BRICS summit in South Africa: Bloc seeks to challenge dominance of US and dollar
The BRICS bloc is seeking to remake the alliance, which promotes economic cooperation between members, into a power to challenge the dominance of the US and the dollar.
The 15th BRICS summit will take place from August 22 to 24 in Johannesburg, South Africa.
The summit will be attended by South African President Cyril Ramaphosa, Chinese President Xi Jinping, Brazil's Luiz Inacio Lula da Silva, Indian Prime Minister Narendra Modi. Russian President Vladimir Putin will join the summit virtually.
Addressing the BRICS summit by video link Tuesday, Russian President Vladimir Putin took swipes at the West, and said the summit represented the "global majority."
"This is the essence of the future-oriented strategic course of our association, a course that meets the aspirations of the main part of the world community, the so-called global majority," said Putin, who couldn't attend in person because of an international arrest warrant over the war in Ukraine.
The five-nation bloc accounts for 42 percent of the global population and about 26 percent of the world’s economy, according to the South Africa-based Institute for Security Studies.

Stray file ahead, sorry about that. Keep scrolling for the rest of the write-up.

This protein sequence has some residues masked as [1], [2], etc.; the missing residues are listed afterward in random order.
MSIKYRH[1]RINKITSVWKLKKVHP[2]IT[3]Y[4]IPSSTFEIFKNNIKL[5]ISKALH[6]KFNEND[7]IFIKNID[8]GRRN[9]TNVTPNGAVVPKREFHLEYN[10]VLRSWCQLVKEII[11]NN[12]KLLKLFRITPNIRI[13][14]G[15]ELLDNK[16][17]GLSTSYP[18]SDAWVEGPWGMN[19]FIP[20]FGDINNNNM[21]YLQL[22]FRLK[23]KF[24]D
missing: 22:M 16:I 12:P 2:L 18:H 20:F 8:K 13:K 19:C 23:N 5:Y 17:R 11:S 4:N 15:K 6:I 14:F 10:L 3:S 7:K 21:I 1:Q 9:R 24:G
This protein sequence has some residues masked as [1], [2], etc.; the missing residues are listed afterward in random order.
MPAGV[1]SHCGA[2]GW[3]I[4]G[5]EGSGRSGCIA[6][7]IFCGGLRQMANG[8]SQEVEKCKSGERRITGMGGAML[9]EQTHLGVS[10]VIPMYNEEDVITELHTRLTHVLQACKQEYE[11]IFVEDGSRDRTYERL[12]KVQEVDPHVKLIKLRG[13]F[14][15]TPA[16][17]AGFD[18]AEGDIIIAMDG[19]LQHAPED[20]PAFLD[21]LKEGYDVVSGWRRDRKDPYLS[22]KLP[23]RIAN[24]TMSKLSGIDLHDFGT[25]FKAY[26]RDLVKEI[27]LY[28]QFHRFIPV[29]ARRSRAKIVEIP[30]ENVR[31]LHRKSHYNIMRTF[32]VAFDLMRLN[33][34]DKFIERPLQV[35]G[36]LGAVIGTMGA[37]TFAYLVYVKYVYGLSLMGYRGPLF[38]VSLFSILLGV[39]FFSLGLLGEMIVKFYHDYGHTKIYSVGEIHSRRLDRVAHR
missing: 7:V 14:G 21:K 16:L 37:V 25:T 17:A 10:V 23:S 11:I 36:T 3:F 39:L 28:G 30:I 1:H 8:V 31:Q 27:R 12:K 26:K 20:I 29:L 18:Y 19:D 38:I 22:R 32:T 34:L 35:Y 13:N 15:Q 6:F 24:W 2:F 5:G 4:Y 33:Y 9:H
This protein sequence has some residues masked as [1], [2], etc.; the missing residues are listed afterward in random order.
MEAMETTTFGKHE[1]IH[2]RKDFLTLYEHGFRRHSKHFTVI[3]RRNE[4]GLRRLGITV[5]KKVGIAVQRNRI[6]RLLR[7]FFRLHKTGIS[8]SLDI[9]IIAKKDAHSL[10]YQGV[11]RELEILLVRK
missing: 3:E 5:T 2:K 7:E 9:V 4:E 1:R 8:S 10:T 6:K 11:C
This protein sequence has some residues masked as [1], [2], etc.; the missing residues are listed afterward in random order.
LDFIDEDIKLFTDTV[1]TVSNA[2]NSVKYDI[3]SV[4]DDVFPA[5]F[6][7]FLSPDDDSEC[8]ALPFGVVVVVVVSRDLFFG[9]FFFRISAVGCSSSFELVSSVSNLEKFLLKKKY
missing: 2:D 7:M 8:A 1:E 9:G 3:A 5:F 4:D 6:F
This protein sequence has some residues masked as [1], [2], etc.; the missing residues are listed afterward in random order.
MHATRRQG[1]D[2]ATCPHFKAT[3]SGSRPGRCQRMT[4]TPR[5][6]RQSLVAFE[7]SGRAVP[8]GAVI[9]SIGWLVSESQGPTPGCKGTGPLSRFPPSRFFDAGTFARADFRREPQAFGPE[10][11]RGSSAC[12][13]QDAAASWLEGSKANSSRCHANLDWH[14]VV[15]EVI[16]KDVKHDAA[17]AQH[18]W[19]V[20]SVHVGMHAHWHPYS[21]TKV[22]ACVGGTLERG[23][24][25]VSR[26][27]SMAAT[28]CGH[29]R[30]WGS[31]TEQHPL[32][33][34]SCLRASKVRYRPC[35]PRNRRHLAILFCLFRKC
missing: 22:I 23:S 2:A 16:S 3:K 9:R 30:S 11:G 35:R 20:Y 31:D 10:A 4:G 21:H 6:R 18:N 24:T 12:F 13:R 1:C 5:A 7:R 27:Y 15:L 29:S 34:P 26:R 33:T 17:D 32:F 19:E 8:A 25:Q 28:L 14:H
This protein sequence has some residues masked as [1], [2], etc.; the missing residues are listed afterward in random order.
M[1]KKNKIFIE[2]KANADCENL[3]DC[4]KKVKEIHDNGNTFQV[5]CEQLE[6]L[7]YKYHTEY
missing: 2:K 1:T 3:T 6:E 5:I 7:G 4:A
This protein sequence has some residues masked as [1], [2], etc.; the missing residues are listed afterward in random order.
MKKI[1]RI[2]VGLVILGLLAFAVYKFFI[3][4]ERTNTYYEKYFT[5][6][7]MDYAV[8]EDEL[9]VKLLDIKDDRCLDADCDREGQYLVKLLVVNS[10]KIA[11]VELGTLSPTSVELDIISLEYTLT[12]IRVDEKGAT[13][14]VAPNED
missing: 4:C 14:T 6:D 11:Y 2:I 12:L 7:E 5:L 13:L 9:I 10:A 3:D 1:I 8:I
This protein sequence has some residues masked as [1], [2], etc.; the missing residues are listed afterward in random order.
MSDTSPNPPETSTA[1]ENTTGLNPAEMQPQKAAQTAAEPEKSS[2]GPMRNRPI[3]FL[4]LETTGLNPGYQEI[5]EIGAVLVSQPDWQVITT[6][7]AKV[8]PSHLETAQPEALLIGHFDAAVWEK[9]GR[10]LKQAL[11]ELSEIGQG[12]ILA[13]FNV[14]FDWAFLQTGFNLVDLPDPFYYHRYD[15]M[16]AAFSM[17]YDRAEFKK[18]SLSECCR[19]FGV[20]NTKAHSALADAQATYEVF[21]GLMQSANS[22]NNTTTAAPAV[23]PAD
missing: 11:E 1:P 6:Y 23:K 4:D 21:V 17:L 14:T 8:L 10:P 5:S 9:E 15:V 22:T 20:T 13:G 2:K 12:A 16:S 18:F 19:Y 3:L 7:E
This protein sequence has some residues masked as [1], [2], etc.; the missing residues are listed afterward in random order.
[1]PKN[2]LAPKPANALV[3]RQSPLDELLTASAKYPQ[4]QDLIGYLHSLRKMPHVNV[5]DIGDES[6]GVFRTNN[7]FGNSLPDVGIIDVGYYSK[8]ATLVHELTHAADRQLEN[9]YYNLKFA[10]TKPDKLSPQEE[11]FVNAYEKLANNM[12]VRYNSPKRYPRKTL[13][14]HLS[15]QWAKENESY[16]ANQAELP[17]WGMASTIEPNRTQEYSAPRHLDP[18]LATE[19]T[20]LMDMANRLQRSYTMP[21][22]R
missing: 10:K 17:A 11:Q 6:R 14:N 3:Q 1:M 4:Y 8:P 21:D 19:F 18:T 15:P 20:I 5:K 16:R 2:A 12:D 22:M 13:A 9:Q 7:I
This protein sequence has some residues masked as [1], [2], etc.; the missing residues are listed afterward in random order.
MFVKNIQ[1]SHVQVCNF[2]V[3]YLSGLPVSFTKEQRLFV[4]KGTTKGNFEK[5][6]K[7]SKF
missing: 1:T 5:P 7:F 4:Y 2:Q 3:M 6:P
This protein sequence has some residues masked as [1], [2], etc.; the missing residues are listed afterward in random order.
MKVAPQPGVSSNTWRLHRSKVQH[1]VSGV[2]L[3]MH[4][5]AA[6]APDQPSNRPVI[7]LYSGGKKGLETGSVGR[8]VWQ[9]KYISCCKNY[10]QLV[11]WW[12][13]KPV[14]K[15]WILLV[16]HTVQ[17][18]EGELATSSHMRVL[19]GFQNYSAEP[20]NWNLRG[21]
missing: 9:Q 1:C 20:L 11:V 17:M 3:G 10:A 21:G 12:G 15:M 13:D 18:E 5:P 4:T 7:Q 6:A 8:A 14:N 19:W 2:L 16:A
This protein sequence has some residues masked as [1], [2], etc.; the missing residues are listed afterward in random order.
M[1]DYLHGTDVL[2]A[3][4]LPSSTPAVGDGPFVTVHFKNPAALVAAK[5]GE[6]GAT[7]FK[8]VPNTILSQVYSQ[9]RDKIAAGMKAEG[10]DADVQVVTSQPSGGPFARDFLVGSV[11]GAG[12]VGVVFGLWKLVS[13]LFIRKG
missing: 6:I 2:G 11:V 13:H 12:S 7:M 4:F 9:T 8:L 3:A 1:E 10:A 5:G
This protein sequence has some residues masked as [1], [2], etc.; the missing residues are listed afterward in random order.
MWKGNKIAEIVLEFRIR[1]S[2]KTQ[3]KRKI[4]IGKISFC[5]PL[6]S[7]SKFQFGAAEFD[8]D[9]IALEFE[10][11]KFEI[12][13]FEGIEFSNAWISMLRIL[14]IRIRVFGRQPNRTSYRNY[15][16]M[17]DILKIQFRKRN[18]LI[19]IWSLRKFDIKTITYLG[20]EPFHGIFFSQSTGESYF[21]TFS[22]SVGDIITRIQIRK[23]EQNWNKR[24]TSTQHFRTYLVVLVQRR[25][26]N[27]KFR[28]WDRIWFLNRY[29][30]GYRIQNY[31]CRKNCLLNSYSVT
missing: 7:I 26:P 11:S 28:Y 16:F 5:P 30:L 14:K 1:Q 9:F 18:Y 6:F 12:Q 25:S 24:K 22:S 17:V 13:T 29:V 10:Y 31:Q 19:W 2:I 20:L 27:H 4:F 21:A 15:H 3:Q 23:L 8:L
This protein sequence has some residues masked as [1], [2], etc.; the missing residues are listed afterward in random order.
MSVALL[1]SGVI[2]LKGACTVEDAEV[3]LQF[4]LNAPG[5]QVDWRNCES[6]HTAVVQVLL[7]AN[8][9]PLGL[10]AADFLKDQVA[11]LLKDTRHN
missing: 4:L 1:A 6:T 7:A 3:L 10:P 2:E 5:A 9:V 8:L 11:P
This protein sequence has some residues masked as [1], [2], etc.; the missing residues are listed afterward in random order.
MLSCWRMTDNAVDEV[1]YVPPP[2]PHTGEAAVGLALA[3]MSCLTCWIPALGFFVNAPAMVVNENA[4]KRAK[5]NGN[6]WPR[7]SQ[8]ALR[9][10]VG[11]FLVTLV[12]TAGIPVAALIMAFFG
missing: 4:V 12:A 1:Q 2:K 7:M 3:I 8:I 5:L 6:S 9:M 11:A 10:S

The BRICS group of fast-developing economies is often seen as an alternative development partners to the Western economic and political hegemony.
Spread over the globe and with economies that operate in vastly different ways, the main thing uniting the BRICS is scepticism about a US-led “world order” they see as serving the interests of the US and its rich-country allies who promote international norms they enforce but don't always respect.
More than 40 countries have expressed interest in joining BRICS, say South African officials, 22 of whom have formally asked to be admitted. Iran has submitted a formal application to join the bloc.
Iranian President Ebrahim Raeisi is in South Africa to participate in the BRICS summit at the invitation of Ramaphosa.
Beyond the enlargement question, boosting the use of member states' local currencies in trade and financial transactions to lessen dependency of the U.S. dollar is also on the summit agenda.
South African organisers had said there would be no discussions of a common BRICS currency, an idea floated by Brazil as an alternative to dollar-dependence.